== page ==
If you were one of the two million people who viewed Kim Wilde's drunken festive video on YouTube last year, you won't need reminding that the Eighties chart-topper likes to celebrate Christmas in style.The video showed Kim and her brother, Ricky, singing a spirited version of her best-known hit, Kids In America, on the train home from a Christmas party.
Within hours, the film had gone viral and suddenly she was splashed across newspapers and news channels across the world. The 53-year-old singer, who plays Bristol next week, says that although she was initially mortified about the film going public, she can laugh about it now and the whole episode has turned into a massive positive.
"No woman, whether famous or not, wants to see herself worse for wear," laughs Kim. "Not many people can carry it off, but somehow, amazingly, I seem to have done that.
"The response was very heartwarming, overwhelmingly positive and people mention it to me now as much as they used to mention the fact I went on tour with Michael Jackson.
"We've just made a new video for the single Rockin' Around The Christmas Tree, which is a bit of a piss-take of that You Tube video with me wearing my antlers. Nik Kershaw has joined me on it and it was really good fun. We decided to seize the moment and go for it."
The new single is taken off Kim's latest release, Wilde Winter Songbook, her first new album in the UK for over a decade. Wilde Winter Songbook is a mix of new songs and classic Yuletide tunes and features several duets including Winter Wonderland with Rick Astley, Burn Gold with her husband, actor Hal Fowler, and White Winter Hymnal with father Marty Wilde and brother Ricky.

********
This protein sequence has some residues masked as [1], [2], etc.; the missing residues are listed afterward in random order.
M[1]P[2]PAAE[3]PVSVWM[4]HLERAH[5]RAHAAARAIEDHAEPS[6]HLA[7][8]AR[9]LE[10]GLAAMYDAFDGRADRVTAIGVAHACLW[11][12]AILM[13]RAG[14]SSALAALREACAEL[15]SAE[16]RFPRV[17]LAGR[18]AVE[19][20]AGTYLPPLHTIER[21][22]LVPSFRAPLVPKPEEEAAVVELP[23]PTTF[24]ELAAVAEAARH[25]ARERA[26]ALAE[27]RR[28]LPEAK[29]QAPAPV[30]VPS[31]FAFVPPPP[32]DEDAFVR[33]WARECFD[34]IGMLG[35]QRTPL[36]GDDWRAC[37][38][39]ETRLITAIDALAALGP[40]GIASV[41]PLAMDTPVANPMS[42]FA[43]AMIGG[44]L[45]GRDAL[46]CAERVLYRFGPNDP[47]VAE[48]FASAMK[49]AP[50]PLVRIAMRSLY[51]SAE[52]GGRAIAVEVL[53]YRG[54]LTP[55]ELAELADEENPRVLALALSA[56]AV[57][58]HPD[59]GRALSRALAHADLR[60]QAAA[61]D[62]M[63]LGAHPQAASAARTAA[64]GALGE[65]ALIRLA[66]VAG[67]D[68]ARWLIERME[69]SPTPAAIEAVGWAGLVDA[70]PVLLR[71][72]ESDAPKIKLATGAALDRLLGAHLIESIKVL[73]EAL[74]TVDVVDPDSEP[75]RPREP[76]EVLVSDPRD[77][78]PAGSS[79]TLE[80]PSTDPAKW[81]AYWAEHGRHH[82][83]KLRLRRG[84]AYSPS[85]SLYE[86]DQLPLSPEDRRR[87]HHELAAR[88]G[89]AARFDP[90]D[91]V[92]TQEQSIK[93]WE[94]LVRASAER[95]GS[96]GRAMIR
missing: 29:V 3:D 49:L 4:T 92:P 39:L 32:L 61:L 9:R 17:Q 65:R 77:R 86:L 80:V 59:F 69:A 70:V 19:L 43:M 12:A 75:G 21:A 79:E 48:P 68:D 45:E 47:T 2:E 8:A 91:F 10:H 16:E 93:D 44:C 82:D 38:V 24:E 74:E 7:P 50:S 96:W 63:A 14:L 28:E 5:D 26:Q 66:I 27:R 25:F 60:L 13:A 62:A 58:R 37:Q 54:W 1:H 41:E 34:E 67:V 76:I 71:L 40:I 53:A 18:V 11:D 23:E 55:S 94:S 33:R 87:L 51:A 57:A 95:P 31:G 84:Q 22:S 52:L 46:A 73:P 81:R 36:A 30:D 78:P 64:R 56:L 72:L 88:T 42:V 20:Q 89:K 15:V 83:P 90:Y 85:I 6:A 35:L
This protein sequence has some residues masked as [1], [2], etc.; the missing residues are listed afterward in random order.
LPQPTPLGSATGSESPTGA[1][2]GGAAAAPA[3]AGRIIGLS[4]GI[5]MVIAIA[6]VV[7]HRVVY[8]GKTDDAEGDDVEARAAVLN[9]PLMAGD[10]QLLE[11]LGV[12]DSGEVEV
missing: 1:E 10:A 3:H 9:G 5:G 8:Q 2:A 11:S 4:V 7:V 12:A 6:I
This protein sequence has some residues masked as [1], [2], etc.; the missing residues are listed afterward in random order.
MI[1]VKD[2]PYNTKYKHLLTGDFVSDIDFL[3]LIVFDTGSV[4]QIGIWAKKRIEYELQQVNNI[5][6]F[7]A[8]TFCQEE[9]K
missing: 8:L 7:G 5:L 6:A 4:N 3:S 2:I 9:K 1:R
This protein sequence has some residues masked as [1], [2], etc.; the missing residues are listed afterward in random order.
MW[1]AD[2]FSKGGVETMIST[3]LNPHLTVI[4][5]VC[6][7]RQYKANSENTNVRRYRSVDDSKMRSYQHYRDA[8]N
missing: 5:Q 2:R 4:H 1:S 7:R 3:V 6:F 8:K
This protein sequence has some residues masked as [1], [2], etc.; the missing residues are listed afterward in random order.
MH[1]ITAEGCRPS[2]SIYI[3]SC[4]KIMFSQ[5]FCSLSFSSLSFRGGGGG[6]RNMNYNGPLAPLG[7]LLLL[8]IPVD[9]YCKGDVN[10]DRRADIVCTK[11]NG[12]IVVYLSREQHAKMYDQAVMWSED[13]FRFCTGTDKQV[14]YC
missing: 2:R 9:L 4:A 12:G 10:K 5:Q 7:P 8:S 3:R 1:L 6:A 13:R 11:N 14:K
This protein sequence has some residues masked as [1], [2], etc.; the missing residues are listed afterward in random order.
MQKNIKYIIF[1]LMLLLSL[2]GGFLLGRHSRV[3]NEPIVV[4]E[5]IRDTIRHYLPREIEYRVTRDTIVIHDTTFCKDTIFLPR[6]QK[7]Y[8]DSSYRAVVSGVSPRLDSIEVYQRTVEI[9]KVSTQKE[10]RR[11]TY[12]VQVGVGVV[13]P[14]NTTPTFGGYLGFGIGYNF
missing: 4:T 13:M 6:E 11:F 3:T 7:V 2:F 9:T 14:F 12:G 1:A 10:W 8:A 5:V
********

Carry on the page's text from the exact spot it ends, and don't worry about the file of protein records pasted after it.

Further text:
"It's very much a family affair and I wanted the album to truly reflect my Christmas and what it means to me. We were brought up on a traditional family Christmas with turkey on the table and the relatives coming around. It was all about watching Morecambe and Wise and the Christmas Top of the Pops."
Kim has been a star since her first hit, Kids In America, in 1981. The single was a worldwide hit and paved the way for a recording career, which has brought sales of 10 million albums and 20 million singles.
Her single successes included Chequered Love, Water On Glass, Cambodia and You Keep Me Hangin' On, which reached number two in the UK and number one in the US. After her Eighties heyday, Kim took a break from singing to become a gardener and radio presenter, as well as raise her two children, but she says she's happy to be back writing new material and performing despite initial concerns about being linked to the 80s revival.
"The Eighties stuff makes sense to me now but I had a bit of an issue with it when the revival started. At the time, I had taken a big step out of the music business and basically retired myself to do gardening and have two kids. Going back wasn't on my list of things to do but then I got talked into doing the Here & Now 80s tours because bands like the Human League, Altered Images and ABC were involved. I can enjoy the Eighties more now because I'm writing and recording new songs. Having a foot in the past is made more bearable by having the other foot firmly in the present."
The new album coincides with her first solo live dates since 1986 and she's joined on her three Christmas shows by Bristol-born singer Nik Kershaw, who enjoyed similar success in the Eighties with singles such as Wouldn't It Be Good and I Won't Let The Sun Go Down on Me.
For Kim, it marks a return to Bristol, the city where she kicked off her first-ever tour in 1982.
"I played my first gig in Bristol and it was filmed for a TV documentary called First Time Out, which centred on me playing at the Colston Hall so it will be quite emotional for me to be coming back to the city where, in many ways, it all began."